- Alex Jones, a right-wing provocateur, suddenly found himself banned from most major social platforms this week.
- Twitter remains a lonely holdout on Jones.
- It’s particularly difficult for huge tech companies to balance public goods such free speech with the need to protect their users from harassment, abuse, fake news and manipulation.
Who knew connecting the world could get so complicated? Perhaps some of technology’s brightest minds should have seen that coming.
Social media bans of conspiracy theorist Alex Jones have thrust Facebook, YouTube, Twitter and others into a role they never wanted — as gatekeepers of discourse on their platforms, deciding what should and shouldn’t be allowed and often angering almost everyone in the process. Jones, a right-wing provocateur, suddenly found himself banned from most major social platforms this week, after years in which he was free to use them to promulgate a variety of false claims.
Twitter, which one of its executives once called the “free speech wing of the free speech party,” remains a lonely holdout on Jones. The resulting backlash suggests that no matter what the tech companies do, “there is no way they can please everyone,” as Scott Shackelford, a business law and ethics professor at Indiana University, observed.
Facebook’s Mark Zuckerberg, Twitter’s Jack Dorsey and crew, and Google‘s stewards of YouTube gave little thought to such consequences as they built their empires with lofty goals to connect the world and democratize discourse. At the time, they were the rebels aiming to bypass the stodgy old gatekeepers — newspaper editors, television programmers and other establishment types — and let people talk directly to one another.
“If you go back a decade or so, the whole idea of speech on social media was seen as highly positive light,” said Tim Cigelske, who teaches social media at Marquette University in Wisconsin. There was the Arab Spring. There were stories of gay, lesbian and transgender teens from small towns finding support online.
At the same time, of course, the companies were racing to build the largest audiences possible, slice and dice their user data and make big profits by turning that information into lucrative targeted advertisements.
The dark side of untrammeled discourse, the thinking went, would sort itself out as online communities moderated themselves, aided by fast-evolving computer algorithms and, eventually, artificial intelligence.
“They scaled, they built, they wanted to drive revenue as well as user base,” said technology analyst Tim Bajarin, president of consultancy Creative Strategies. “That was priority one and controlling content was priority two. It should have been the other way around.”
That all got dicier once the election of President Donald Trumpfocused new attention on fake news and organized misinformation campaigns — not to mention the fact that some of the people grabbing these new social-media megaphones were wild conspiracy theories who falsely call mass shootings a hoax, white nationalists who organize violent rallies and men who threaten women with rape and murder.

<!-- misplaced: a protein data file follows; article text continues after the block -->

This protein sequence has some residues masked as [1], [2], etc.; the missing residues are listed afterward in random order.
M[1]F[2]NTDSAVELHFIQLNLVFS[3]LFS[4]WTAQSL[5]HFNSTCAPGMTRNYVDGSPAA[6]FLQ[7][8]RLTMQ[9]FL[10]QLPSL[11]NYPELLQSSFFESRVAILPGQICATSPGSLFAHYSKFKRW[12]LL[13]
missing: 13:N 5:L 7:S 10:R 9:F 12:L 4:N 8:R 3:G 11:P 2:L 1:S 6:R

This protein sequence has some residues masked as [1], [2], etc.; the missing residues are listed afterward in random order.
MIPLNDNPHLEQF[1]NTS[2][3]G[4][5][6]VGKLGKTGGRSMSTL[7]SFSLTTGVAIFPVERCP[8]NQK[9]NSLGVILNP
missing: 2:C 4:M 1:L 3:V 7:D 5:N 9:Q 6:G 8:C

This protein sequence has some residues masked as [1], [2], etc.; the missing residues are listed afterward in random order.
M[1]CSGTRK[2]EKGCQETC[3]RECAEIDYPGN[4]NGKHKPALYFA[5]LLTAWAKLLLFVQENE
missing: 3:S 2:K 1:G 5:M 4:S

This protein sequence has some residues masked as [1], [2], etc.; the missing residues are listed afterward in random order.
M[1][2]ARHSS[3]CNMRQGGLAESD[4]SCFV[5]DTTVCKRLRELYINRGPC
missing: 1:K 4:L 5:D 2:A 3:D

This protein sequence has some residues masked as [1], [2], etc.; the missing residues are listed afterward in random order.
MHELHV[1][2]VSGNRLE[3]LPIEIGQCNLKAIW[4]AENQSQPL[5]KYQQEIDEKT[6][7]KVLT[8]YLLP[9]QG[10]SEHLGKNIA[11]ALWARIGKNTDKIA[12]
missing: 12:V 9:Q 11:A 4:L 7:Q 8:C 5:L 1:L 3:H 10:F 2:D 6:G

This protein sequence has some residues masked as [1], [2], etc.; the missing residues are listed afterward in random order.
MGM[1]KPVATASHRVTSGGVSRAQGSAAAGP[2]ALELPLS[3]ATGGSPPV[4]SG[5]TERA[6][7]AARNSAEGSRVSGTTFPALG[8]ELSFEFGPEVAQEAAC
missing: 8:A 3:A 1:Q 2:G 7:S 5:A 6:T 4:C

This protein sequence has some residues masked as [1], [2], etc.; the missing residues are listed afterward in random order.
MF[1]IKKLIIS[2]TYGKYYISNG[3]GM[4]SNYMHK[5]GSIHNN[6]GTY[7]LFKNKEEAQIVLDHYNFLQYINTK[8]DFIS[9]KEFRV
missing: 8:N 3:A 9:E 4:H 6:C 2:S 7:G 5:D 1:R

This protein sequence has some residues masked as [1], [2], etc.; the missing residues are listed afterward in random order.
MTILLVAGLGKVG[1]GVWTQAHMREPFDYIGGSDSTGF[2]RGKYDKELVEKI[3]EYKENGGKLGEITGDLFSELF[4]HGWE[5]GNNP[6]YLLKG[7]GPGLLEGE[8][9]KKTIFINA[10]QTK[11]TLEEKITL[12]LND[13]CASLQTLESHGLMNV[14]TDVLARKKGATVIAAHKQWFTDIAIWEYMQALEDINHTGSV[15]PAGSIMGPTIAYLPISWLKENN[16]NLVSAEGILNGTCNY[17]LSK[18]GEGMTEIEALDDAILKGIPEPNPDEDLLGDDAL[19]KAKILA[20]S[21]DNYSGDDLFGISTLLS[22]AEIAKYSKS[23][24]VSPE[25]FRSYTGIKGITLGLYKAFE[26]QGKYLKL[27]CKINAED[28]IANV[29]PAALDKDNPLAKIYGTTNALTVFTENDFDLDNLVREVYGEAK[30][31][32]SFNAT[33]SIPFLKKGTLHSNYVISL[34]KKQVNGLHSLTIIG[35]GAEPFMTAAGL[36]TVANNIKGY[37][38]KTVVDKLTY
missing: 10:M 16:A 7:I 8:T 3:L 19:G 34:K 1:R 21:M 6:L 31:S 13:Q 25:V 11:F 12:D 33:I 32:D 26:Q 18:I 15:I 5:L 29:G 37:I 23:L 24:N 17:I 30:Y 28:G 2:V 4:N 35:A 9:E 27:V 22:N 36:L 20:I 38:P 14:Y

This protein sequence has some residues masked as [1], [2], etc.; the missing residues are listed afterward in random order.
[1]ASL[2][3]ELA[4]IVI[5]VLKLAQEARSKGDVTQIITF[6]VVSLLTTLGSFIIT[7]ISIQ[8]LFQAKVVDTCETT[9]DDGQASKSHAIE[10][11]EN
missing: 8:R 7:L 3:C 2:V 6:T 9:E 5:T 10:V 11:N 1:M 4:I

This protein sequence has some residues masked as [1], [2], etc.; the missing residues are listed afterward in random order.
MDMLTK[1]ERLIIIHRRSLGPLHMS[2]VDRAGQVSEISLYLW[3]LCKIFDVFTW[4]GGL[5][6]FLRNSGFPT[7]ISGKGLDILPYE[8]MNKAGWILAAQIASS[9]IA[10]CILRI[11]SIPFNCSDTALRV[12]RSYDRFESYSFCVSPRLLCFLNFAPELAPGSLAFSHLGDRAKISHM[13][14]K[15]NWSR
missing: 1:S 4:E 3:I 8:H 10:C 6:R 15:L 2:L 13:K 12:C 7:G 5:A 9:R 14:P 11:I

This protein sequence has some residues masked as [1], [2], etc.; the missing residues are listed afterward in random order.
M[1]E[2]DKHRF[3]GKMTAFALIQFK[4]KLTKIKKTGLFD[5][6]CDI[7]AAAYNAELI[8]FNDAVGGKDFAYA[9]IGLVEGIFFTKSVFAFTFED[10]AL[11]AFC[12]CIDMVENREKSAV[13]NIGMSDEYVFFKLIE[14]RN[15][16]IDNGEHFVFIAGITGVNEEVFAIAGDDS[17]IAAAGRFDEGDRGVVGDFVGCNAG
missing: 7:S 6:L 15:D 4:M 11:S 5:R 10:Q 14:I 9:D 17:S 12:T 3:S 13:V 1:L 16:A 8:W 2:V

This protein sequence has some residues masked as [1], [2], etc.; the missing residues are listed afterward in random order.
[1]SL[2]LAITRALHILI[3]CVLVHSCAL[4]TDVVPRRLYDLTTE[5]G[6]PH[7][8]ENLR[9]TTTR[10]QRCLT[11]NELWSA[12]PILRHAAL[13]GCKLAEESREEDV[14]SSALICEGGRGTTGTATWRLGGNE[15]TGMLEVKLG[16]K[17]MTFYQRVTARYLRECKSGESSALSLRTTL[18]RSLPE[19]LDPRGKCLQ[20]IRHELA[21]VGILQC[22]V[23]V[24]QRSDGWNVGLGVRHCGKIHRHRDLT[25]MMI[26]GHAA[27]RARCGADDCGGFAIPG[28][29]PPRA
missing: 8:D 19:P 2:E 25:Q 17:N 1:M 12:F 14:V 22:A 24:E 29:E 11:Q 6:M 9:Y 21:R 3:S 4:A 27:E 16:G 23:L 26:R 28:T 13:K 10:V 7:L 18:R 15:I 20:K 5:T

Get this out everywhere. There’s only 2 or 3 articles a day published on the internet that produce such unstoppable rhetoric, talking points and narratives. We must cherish these, and when you come across them, you must help it go viral.
But even if it doesnt, articles like these still deserve some kind of effort from everyone who still truly cares about being part of changing the world.
They are literally sacrificing themselves in the name of this political and sociological agenda. They don’t give a fuck if they alienate half or even more of their users. They are pushing forward with the plan of Chinese style censorship becoming the international standard. The kind of standard that tyrants and autocrats and dictators have only dreamed about since the beginning of human civilization.
We must give them what they want. Boycott the ever loving fuck out of these platforms. Change your Internet habits. Go out of your way to avoid them like a plague. Because the future of the internet and free speech depends on it.
Editor’s note: Since the publication of this article, more information has surfaced about the threatening nature of the posts, which seem to be a clear violation of Gab’s terms of service. PJ Media condemns violent threats in the strongest possible terms. See update below.
Microsoft Azure, the web hosting provider for Gab, has given the company 48 hours to delete some anti-Semitic posts or face a Big Tech shut-down. Gab is a Twitter alternative that claims to protect the right to free speech. It’s not a very good alternative, as the numbers just aren’t there to keep it interesting. Most of the time it’s just righties and ultra-righties fighting amongst themselves. But Gab’s claim to fame is that they won’t kick people off for having unpopular views or engaging in insult trading that morons refer to as “hate speech.” For some, that’s a worthwhile promise.
It should be noted that in America the term “hate speech” is not a legal one, at least according to the Supreme Court. So-called “hate speech,” be it racist, bigoted, anti-Semitic or just plain mean, is protected as reaffirmed in Matal v. Tam in 2017.“Speech that demeans on the basis of race, ethnicity, gender, religion, age, disability, or any other similar ground is hateful; but the proudest boast of our free speech jurisprudence is that we protect the freedom to express ‘the thought that we hate,'” wrote Justice Alito.
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